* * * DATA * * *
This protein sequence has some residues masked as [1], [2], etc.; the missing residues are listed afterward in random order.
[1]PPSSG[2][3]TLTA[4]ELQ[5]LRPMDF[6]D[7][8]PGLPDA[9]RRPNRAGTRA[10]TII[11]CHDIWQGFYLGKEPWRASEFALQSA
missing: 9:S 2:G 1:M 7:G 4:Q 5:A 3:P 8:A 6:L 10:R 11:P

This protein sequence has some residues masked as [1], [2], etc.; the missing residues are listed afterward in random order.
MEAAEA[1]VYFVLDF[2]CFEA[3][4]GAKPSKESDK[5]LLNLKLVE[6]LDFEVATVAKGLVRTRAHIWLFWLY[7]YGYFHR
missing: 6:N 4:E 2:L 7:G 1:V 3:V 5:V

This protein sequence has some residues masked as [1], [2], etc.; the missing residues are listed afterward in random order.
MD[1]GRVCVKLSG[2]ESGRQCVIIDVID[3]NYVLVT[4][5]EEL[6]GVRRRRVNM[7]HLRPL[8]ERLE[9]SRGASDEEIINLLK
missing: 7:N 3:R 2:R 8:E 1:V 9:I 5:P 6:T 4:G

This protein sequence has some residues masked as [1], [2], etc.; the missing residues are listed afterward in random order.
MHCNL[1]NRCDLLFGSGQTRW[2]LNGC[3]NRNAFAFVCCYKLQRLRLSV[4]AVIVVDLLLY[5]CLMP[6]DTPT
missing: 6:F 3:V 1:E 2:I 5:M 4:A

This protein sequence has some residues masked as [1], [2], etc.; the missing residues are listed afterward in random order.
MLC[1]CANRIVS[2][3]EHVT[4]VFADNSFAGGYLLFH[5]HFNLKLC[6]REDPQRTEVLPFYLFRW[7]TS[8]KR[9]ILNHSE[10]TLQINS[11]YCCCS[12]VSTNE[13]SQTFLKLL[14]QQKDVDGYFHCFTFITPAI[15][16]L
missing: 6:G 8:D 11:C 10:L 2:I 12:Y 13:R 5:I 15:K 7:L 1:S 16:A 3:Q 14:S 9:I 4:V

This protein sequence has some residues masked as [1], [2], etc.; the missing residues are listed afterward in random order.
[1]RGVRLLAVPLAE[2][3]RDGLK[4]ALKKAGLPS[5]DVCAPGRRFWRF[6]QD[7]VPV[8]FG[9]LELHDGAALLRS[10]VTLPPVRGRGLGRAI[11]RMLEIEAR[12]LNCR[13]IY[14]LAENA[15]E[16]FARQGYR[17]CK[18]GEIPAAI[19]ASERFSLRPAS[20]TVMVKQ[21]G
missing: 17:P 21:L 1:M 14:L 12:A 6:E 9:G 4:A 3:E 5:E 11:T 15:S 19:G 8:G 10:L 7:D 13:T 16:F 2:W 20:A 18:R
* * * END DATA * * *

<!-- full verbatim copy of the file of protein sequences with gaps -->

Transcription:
This protein sequence has some residues masked as [1], [2], etc.; the missing residues are listed afterward in random order.
[1]PPSSG[2][3]TLTA[4]ELQ[5]LRPMDF[6]D[7][8]PGLPDA[9]RRPNRAGTRA[10]TII[11]CHDIWQGFYLGKEPWRASEFALQSA
missing: 9:S 2:G 1:M 7:G 4:Q 5:A 3:P 8:A 6:L 10:R 11:P

This protein sequence has some residues masked as [1], [2], etc.; the missing residues are listed afterward in random order.
MEAAEA[1]VYFVLDF[2]CFEA[3][4]GAKPSKESDK[5]LLNLKLVE[6]LDFEVATVAKGLVRTRAHIWLFWLY[7]YGYFHR
missing: 6:N 4:E 2:L 7:G 1:V 3:V 5:V

This protein sequence has some residues masked as [1], [2], etc.; the missing residues are listed afterward in random order.
MD[1]GRVCVKLSG[2]ESGRQCVIIDVID[3]NYVLVT[4][5]EEL[6]GVRRRRVNM[7]HLRPL[8]ERLE[9]SRGASDEEIINLLK
missing: 7:N 3:R 2:R 8:E 1:V 9:I 5:P 6:T 4:G

This protein sequence has some residues masked as [1], [2], etc.; the missing residues are listed afterward in random order.
MHCNL[1]NRCDLLFGSGQTRW[2]LNGC[3]NRNAFAFVCCYKLQRLRLSV[4]AVIVVDLLLY[5]CLMP[6]DTPT
missing: 6:F 3:V 1:E 2:I 5:M 4:A

This protein sequence has some residues masked as [1], [2], etc.; the missing residues are listed afterward in random order.
MLC[1]CANRIVS[2][3]EHVT[4]VFADNSFAGGYLLFH[5]HFNLKLC[6]REDPQRTEVLPFYLFRW[7]TS[8]KR[9]ILNHSE[10]TLQINS[11]YCCCS[12]VSTNE[13]SQTFLKLL[14]QQKDVDGYFHCFTFITPAI[15][16]L
missing: 6:G 8:D 11:C 10:L 2:I 12:Y 13:R 5:I 15:K 7:L 1:S 16:A 3:Q 14:S 9:I 4:V

This protein sequence has some residues masked as [1], [2], etc.; the missing residues are listed afterward in random order.
[1]RGVRLLAVPLAE[2][3]RDGLK[4]ALKKAGLPS[5]DVCAPGRRFWRF[6]QD[7]VPV[8]FG[9]LELHDGAALLRS[10]VTLPPVRGRGLGRAI[11]RMLEIEAR[12]LNCR[13]IY[14]LAENA[15]E[16]FARQGYR[17]CK[18]GEIPAAI[19]ASERFSLRPAS[20]TVMVKQ[21]G
missing: 17:P 21:L 1:M 14:L 12:A 6:E 9:G 4:A 3:E 5:E 11:T 15:S 19:G 8:G 10:L 7:D 13:T 16:F 2:W 20:A 18:R